Office of Public Affairs
(315) 341-2265
 
Aug. 29, 2001
 
CONTACTS: Dr. John Kane, 312-2581
Dr. Steve Rosow, 312-3448
 
 
SUNY OSWEGO OFFERS NEW MAJORS
WITH INTERNATIONAL FOCUS
OSWEGO -- Two new degree programs are available to students at SUNY Oswego this fall that capitalize on the college's international focus.
The new language and international trade program, unique in New York, is designed to prepare students for careers in multinational firms. The other new program, in global and international studies, emphasizes global economic and political issues and readies students for professions with growing international dimensions.
Students are expected to start graduating from Oswego with one of the new degrees in hand in the next couple of years, according to Dr. John Kane, professor of economics, who developed the new language and international trade major with Dr. Virginia Fichera and Dr. George Koenig of the modern languages department.
"There are a few modern language students who have expressed an interest in this major already," he said.
Dr. Steve Rosow, associate professor of political science and director of international studies, said a couple of students may graduate with the global and international studies degree next May.
The new programs are expected to draw students who would not have chosen Oswego otherwise. Rosow pointed to the increasing number of global studies courses in high schools that will pique students' interest in this area.
The language and international trade degree program requires an internship with firms, either domestic or foreign, engaged in international trade. The global and international studies program requires either an internationally oriented internship or a capstone course as the culminating experience leading to the degree.
Oswego has been offering international internships for some time, Rosow noted. Some examples of internships students have already done include working with a law firm in London, interning at the U.S. State Department and assisting the U.S. trade representative to the European Union in Brussels.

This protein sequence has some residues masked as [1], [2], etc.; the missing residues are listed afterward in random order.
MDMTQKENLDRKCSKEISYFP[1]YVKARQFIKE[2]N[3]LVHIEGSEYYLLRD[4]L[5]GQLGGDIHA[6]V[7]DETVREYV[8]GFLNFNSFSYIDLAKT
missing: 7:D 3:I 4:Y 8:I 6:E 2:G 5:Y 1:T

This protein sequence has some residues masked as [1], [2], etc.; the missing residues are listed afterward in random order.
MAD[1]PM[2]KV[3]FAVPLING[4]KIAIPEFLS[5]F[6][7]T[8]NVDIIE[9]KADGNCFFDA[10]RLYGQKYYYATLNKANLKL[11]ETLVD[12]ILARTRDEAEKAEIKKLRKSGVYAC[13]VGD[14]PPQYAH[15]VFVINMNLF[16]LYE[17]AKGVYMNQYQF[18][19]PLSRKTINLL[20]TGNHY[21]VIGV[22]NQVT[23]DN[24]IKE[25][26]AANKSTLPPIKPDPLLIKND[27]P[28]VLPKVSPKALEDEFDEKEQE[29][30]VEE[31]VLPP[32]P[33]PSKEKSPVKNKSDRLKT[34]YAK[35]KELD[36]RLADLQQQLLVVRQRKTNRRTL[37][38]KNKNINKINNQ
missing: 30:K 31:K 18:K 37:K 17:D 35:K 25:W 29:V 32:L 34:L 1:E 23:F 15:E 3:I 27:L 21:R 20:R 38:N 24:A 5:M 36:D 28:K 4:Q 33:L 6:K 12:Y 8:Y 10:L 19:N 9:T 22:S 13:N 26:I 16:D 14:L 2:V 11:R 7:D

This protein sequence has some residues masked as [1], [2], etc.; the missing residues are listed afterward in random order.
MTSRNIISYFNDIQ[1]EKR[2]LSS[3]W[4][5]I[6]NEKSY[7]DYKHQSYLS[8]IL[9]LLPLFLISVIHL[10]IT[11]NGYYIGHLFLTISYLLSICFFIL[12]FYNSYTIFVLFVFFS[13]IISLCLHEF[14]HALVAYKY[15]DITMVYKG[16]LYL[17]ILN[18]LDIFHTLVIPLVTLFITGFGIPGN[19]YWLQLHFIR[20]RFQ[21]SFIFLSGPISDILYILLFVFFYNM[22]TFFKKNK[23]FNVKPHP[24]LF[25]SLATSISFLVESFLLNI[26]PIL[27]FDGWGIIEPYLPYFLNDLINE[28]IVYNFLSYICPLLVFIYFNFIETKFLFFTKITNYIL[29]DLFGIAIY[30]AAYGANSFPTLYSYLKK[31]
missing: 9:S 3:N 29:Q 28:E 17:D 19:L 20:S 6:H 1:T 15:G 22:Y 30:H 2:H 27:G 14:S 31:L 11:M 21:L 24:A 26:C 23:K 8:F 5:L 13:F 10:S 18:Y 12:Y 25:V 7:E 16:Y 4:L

The new global and international studies program allows students to concentrate in one of four areas: global politics and governance, global political economy, global culture or area studies. "Given the diversity of options for study within the major, students can use their degree to get into many different fields," Rosow said.
The U.S. Department of Education awarded a grant to Oswego in 1997 to spur development of the language and international trade program.
"We're very excited about our new program," Kane said. "It will offer an opportunity for students to be better prepared for the world of global business."
Oswego's strengths in international offerings include the Hart Global Living and Learning Center, which is a model for other colleges, and one of the largest and most active international education programs in the SUNY system. One of Oswego's recent international graduates, Nikolay Vassilev, recently became deputy prime minister of Bulgaria in charge of that country's economy.
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